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Thank God, There's a Science Behind 'Needing' a Kebab When Pissed

Once more, nothing bad we do is truly our fault.

As we already know, alcohol makes the brain behave in strange ways. This includes refusing to admit you actually consumed any alcohol even the first place, even if just last night you were very moved by a man busking in a bunny suit, despite the fact he was literally only playing the opening riff from "Smoke on the Water," which basically everyone on the planet can play.

Yes, alcohol makes you engage in behaviours you might otherwise avoid. And now it seems scientists have worked out another of them: why you feel compelled to eat that 4AM kebab.


On Tuesday, new research published in the journal Nature Communications revealed the reason we get hungry when pissed has very little to do with our stomachs, and much more to do with our minds. More specifically, AgRP neurons.

AgRP neurons are involved in the production of agouti-related peptides, which are the brain chemicals that make us hungry. It's not just us; these same same neurons play an important role in stimulating appetite for animals, from mice to pandas.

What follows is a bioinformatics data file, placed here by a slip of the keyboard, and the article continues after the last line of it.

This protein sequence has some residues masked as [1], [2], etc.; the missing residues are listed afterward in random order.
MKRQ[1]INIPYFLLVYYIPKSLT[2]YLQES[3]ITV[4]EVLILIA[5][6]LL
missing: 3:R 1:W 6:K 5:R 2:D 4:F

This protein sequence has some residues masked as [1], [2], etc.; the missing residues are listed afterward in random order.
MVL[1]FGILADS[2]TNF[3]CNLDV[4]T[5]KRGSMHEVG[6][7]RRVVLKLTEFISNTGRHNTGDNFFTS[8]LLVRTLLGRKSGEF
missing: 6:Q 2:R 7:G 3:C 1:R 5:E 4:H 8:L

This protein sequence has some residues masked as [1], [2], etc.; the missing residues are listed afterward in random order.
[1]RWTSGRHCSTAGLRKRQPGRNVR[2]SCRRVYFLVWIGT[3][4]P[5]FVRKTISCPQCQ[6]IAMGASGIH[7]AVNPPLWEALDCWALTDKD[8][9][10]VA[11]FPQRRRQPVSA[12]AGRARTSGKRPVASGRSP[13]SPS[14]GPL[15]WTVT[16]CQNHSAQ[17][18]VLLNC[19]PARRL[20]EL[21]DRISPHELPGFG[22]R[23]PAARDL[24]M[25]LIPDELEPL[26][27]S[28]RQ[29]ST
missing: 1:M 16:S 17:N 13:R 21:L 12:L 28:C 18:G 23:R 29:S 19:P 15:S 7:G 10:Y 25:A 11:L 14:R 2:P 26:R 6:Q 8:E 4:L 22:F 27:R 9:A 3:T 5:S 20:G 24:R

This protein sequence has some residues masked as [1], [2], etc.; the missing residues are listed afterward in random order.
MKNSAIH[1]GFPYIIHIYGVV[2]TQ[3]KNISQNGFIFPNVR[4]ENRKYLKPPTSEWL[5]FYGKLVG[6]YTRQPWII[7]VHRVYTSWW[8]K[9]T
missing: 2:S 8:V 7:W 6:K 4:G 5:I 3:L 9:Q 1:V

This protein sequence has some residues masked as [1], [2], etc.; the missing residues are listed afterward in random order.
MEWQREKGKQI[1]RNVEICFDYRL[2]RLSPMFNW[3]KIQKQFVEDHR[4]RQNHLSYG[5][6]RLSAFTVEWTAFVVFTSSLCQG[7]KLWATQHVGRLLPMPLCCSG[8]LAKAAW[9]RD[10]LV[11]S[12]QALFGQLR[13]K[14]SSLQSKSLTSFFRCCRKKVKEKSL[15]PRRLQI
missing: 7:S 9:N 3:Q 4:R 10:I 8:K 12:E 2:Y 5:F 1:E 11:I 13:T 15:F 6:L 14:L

Unfortunately, if the AgRP neurons are activated, you'll want to eat—even if you aren't really hungry. A 2011 study published in Nature Neuroscience found that activating the neurons in mice "evoked voracious feeding within minutes," despite the fact they were already full. Powerful stuff. Voracious, even.

The new study, led by London's Francis Crick Institute, found that these potentially deceptive AgRP neurons can be triggered by alcohol, which goes a long way to explain why drinking leads to ordering a Filet-O-Fish, mostly because you felt bad for it.

Drunk overeating has actually troubled scientists for a while now, because it doesn't really make any sense. Alcohol is quite rich in calories, which typically "suppresses brain appetite signals," as the report puts it. How could something that fills us up make us feel so hungry? Before this study was published, a lot of people just chalked it up to lowered inhibitions. We eat because we're too drunk to care.

But when researchers in this study sent some mice on a light bender, equivalent to a person drinking a bottle-and-a-half of wine each night, their AgRP neurons fired up, and they started to gorge.

The results point to one thing: it's quite likely that when human beings consume alcohol, it activates our AgRP neurons too, and we feel compelled to eat a filthy, dirty kebab. Turns out It's Not Really Your Fault After All.

Poor alcohol hasn't enjoyed much good press lately. In 2009, a study found that about 4,500 Swedes died from alcohol-related disease or accidents the year prior.

So now, even if you gloss over the pesky disease situation, the calories in alcohol—and there are plenty—aren't the only thing making you fat. It's also that kebab that you'll feel compelled to pile over the top.